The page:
Additionally, just because there is not really any actual traditional preliminary notice requirements in New York, that doesn’t mean that there is no benefit to sending preliminary notice. There are many reasons that sending preliminary notice, even when not specifically required, is the right thing to do. Sending preliminary notices promotes project visibility, opens channels for communication, and can speed up payment.

Preliminary Notice Frequently Asked Questions

Sending preliminary notice in New York is generally completely voluntary, but that doesn't mean that you might not have questions about the process or any potential requirements. These are some frequently asked questions (and answers) about preliminary notices in New York.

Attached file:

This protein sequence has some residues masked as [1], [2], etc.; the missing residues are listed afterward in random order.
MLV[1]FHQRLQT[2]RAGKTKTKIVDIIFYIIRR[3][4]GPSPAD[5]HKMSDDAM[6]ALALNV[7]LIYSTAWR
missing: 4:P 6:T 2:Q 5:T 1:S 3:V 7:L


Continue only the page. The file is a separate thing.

Prelim FAQs on Private Projects

Do I Need to Send a New York Preliminary Notice?

No. However, any party may a preliminary notice to promote project visibility, open channels for communication, and attempt to facilitate payment.

Note, however, that there are specific contractual requirements for parties contracting directly with a homeowner on home improvement contracts. One of these required contract provisions is a “notice” to the owner about potential lien exposure on the project.

When do I Need to Send a New York Preliminary Notice?

N/A.

What if I Send the New York Notice Late?

N/A.

How Should the New York Notice be Sent?

N/A.

Do I Have to Send the New York Preliminary Notice to Someone Other than the Owner?

N/A.